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On Oct. 14, 1954, Paramount held the world premiere of White Christmas at Radio City Music Hall in New York. The Michael Curtiz-directed musical went on to earn an Oscar nomination for Irving Berlin song “Count Your Blessings Instead of Sheep” at the 27th Academy Awards. The Hollywood Reporter’s original review is below:
In its first VistaVision presentation, Paramount offers the exhibitor a stockingful of exploitable assets. First there is the immense pulling power of the two great stars, Bing Crosby and Danny Kaye, who appear together for the first time. With these is the name of Mike Curtiz, one of the world’s top directors, who has been associated with a long succession of the industry’s greatest hits and most intelligently made pictures. The piquant personality and twinkling legs of the lithe and youthful little dancer, Vera-Ellen, are another asset. Then there is the vast and exploitable appeal of Rosemary Clooney to the disc jockey public and the platter fans.
Added to this is the magic of Irving Berlin’s lyrics and music that never have failed to win a warm and secure place in the affections of the American public. By the time the picture is released, the whole country should be whistling a batch of new tunes, which include: “Count Your Blessings,” “Snow,” “The Old Man,” “Gee, I Wish I Was Back in the Army,” “The Best Things Happen While You’re Dancing” and “Love, You Didn’t Do Right By Me.” Of even more appeal is the revival of two well-loved old Berlin numbers, “Blue Skies” and “White Christmas.”
It will be a poor showman who can’t get an audience into the theatre when he can base his sales talks upon such expertly assembled and tangible box office ingredients. But the exceptional theatre operator won’t be content with this. He will spare no effort to let all veterans of World War II know that this is their picture. For this is the audience that should feel a great emotional charge from the film and the one that, if properly appealed to, should go out spreading the enthusiastic word of mouth that will produce the long runs that are necessary if this lavish and expensive Technicolor effort is to show the profit it hopes for.
Curtiz, directing one of the finest opening sequences he ever has placed on the screen, shows a tired and chewed-up division on the Western Front trying to put on a farewell Christmas entertainment for a well-loved, battle-weary, fighting general, who is about to be relieved of his command. Dean Jagger gives a superb performance as this gallant and competent officer. When the story moves down to the present day, we find him a forgotten hero, quietly going broke as he makes desperate efforts to manage a failing little New England inn. To his aid comes a former captain (Crosby) and a former buck private (Kaye), both of whom are now big wheels on Broadway. The finish is as corny and sentimental as only service men can be when a general is trying to conceal his softness beneath a protective wall of trumped up gruffness. Yet, such is the genius of Curtiz, the corniness seems an authentic part of the characterizations. It highlights, rather than interferes with, the emotional impact of the climax.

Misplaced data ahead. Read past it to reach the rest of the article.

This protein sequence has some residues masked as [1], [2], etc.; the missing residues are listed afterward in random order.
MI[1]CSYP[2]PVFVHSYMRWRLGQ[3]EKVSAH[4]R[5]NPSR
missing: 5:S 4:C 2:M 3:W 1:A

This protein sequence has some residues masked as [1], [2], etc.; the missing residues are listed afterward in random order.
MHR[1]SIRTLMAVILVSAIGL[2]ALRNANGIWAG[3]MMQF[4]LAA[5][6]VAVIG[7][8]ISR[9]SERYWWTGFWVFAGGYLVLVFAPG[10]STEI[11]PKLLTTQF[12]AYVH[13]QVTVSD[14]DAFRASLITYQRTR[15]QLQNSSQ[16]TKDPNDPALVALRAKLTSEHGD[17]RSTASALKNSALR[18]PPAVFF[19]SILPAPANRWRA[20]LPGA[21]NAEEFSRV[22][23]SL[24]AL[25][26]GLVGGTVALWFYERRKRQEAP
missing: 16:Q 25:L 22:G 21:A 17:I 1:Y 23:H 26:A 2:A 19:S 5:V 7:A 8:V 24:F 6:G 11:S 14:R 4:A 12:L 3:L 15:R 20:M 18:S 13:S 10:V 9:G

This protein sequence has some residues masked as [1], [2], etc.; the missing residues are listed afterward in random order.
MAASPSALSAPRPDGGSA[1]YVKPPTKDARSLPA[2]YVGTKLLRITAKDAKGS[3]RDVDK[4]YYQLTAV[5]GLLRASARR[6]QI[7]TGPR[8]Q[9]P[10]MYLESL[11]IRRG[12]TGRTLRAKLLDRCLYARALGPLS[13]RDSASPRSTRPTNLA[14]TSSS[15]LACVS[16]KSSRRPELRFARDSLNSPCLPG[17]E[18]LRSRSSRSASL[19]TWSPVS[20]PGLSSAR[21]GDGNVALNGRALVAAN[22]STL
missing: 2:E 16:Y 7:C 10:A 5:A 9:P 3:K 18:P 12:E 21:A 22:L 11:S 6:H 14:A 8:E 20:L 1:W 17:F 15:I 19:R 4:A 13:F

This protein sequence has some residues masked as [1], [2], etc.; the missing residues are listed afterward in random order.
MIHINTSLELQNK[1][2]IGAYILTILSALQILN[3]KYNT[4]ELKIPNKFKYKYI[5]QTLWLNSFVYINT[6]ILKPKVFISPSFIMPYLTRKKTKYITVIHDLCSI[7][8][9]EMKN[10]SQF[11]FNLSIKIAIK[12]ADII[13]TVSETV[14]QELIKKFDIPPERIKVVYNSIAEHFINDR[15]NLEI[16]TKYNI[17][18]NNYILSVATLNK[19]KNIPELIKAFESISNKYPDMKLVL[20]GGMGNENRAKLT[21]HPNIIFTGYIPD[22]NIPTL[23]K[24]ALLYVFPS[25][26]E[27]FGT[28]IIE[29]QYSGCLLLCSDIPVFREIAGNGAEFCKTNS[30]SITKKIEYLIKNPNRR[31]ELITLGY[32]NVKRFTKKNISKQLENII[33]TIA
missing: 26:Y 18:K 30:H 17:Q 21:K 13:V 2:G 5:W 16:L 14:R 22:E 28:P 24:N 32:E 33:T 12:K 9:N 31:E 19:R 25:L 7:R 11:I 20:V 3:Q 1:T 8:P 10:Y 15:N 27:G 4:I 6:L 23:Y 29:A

This is a story of loyalties and affections that bind together men who have faced peril and hardship together. It is well that it is done so well, for without it the story would be nothing more than the standard Paramount plot that has been serving the studio for an awful lot of years. The boy (Crosby) meets the girl (Miss Clooney). The friend (Kaye) and the other girl (Vera-Ellen) try to aid the romance. Bing and Rosemary have a carefully contrived and rather unimportant misunderstanding. She thinks he’s a heel, but all is well in the end. Miss Clooney is an attractive girl, but she’s also the weak spot in the picture, for she lacks the photographic glamour and change of pace necessary to sustain a love story. This element of the film might have been better if Vera-Ellen had been entrusted with the principal romantic interest. It might also have been better if Kaye and Crosby had exchanged parts, with Bing playing the conniving “Mr. Fixit” (as he’s done so magnificently in Hope-Crosby pictures). Kaye’s romantic dancing with Vera-Ellen then would have strengthened the love story.
However, the public will be buying the Crosby-Kaye team in the expectation of seeing comedy. Danny’s genius for wild and zany specialties played against Crosby’s monumental and hilarious nonchalance could have produced some history making screen fun. The opportunity was so obvious and so inviting that one wonders why it was overlooked. Producer Robert Emmett Dolan lets the two ablest farceurs in the business show what they can do in a female impersonation called “Sisters.” Another time, it seems that Danny is going to get a chance to really let go in a ballet burlesque called “Choreography,” but it switches to one more top routine for Vera-Ellen. So the general’s appealing situation must compensate for disappointments in both romance and comedy. Mary Wickes, as his housekeeper, and Anne Whitfield, as his granddaughter, are excellent at building this up. — Jack Moffitt, originally published on August 27, 1954
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